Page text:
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One Movie Punch

Aug 30, 2019

Hi everyone!

It’s Friday, so it’s time for another Fantastic Fest feature from Andrew Campbell. Last week’s review for “The Wind” seemed to deflate Andrew’s sails, but will this week’s vacation thriller be the antidote? You’ll find out in a minute, but for a few other reviews from Andrew, check out “Girls With Balls” (Episode #558), “Dogman” (Episode #565), and “The Wind” (Episode #572). A few of those are even available on streaming services!

Before the review, we’ll have a promo for the We’re Watching Here podcast. Chris and Perry deliver a heaping dose of movies and analysis every two weeks. Check out their most recent episode on the films of Steve Carell, as well as their reactions to the latest film news. You can also check out their review for “Arlington Road” (Episode #522), as part of the Big Heads Media Takeover. Follow them on Twitter and Instagram @WatchingCast and on Facebook @werewatchinghere. You won’t regret it!

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Here we go!




Hello film fans! 

Andrew here - back this week with a bit of a tough sit. I’m not big into “trigger warnings” unless you’re trying to caution someone against viewing spontaneous, extreme violence; the kind of images that sneak up on a sensitive viewer and leave a lasting impression. Today’s film is demanding throughout, punctuated by one particularly challenging scene. This film is heavy and memorable, and the director is deliberate in her choices.

Today’s movie is “Holiday”, the Danish film written and directed by Isabella Eklöf. “Holiday” made its Austin premiere at the 2018 Fantastic Fest where Eklöf scooped up both the Next Wave Best Picture and Best Director awards. 2018 was a massive year for Eklöf, as she also co-wrote “Border” which holds a 97% Certified Fresh rating, not to mention scoring an 8.8 out of 10 from One Movie Punch (Episode #480).

“Holiday” stars Victoria Carmen Sonne as Sascha, young girlfriend to slick, wealthy drug dealer Michael (Lai Yde). Sascha and Michael are vacationing on the picturesque Turkish Rivera coastline, frequenting bars and discotheques with a group of friends. They all cut loose together, but when problems arise or his mood shifts, the “friends” become subservient to Michael, as soldiers in his drug cartel. Michael extends these submissive expectations to Sascha who, in exchange for an affluent lifestyle, is subject to physical and emotional abuse. When Sascha strikes up a flirtatious relationship with an attractive young boat owner, behaving oblivious to his advances, and failing to evade his pursuit, a violent conflict feels inevitable.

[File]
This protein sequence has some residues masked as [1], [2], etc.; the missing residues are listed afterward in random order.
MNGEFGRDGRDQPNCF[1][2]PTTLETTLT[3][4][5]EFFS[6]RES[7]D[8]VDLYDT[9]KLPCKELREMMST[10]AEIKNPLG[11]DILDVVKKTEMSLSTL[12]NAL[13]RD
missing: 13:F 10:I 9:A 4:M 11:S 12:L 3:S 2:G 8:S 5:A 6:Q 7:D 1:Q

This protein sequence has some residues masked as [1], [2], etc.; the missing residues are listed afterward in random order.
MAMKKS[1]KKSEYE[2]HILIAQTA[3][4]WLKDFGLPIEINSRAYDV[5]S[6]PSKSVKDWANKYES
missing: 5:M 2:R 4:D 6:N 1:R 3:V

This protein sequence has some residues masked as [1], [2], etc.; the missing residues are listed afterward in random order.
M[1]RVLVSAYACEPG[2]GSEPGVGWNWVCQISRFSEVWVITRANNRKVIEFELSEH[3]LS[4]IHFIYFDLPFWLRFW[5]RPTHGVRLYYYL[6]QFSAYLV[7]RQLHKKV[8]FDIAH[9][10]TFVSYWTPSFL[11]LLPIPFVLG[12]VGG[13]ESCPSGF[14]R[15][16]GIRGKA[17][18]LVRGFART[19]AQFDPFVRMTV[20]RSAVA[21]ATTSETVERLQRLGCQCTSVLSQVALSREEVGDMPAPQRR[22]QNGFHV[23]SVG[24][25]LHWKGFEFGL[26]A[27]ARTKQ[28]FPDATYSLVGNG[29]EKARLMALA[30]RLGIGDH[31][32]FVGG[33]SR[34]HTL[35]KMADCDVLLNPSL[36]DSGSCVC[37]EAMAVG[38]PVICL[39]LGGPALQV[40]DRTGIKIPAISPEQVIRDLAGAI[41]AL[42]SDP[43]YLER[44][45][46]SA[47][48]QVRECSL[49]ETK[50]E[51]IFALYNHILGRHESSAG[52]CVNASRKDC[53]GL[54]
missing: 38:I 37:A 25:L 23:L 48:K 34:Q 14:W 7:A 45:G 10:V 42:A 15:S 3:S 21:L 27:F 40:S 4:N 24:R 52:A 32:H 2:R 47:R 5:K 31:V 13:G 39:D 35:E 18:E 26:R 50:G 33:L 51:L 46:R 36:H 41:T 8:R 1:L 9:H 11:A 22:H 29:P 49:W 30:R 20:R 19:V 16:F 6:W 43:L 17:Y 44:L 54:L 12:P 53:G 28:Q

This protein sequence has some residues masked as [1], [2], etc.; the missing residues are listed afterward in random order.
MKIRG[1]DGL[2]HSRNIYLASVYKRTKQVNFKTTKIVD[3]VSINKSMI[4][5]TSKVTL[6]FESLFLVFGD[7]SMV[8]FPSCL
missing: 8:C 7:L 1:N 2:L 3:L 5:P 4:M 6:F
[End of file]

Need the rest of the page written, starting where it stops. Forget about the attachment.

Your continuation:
“Holiday” is beautifully shot with a palette of rich pastel colors. The scenes shot on beaches and boats, in pools and in bars, often feature long single-camera takes. The director allows you to soak in the gorgeous surroundings, juxtaposed with the dark current of abusive power that hums below the surface.

The film’s two posters are stunning, reflecting the film symbolically with images of Sascha, clad in a white swimsuit and sporting bloody feet. But this is not the cheeky horror film or sexy thriller one might expect from that imagery; it’s a portrayal of abuse in the daylight in which everyone is complicit.

Some spoilers ahead.

Michael is on a working vacation; his relaxation is continually interrupted by the occasional vague business dealing. We get glimpses of his temper and violence directed at his employees. You don’t feel much sympathy for these men who signed up for a life of crime, but that’s not the point. The wives, girlfriends, and children of Michael’s inner circle are shown scurrying away, blocking out these necessary evils that allow Michael to provide them with wealth and security. 

The hardest moment to watch, and there are several others, occurs when Michael rapes Sascha. It comes as little surprise by that point of the film, but Eklöf captures it in one long take, bathed in sunlight. It is so repulsive, it may be the most difficult scene I have ever sat through with an audience. I do feel it is substantially more graphic than necessary, but I cannot argue with its effectiveness in confronting the audience, as if complicit in allowing such horror to go unchecked. At one point, a houseguest walks partially into frame before scrambling to leave, unable or unwilling to speak up. 

What makes “Holiday” fantastic? The film is authentic from start to finish, partially aided by an unknown but incredibly talented Scandinavian cast lead by the fearless and brilliant Sonne. The plot takes some dark turns as Michael becomes jealous of Sascha’s other suitor. However, Eklöf ends the film perfectly and unexpectedly from a moral standpoint, not taking an easy exit like I had anticipated.

“Holiday” is not for everyone, but for those up for a challenging story that will open up a difficult discussion the film is memorable and meaningful. Fans of uncomfortable stories that deal head-on with emotional and physical trauma like “Sling Blade” or “Mysterious Skin” will enjoy this film.

Rotten Tomatoes: 80%

Metacritic: 78

One Movie Punch: 8.6/10 

“Holiday” (2018) is not rated and is currently streaming on Kanopy – free to anyone with a library card.

Come back next week and we’ll break the tension with the rarest of Fantastic Fest genres – a comedy! But this is Fantastic Fest, so you’re going to get a niche comedy with zero commercial appeal. “An Evening With Beverly Luff Linn” is a small film with some big names. Jemaine Clement, Aubrey Plaza, and Craig Robinson are about to bring the weirdness like you’ve never seen.

I’ll see you then.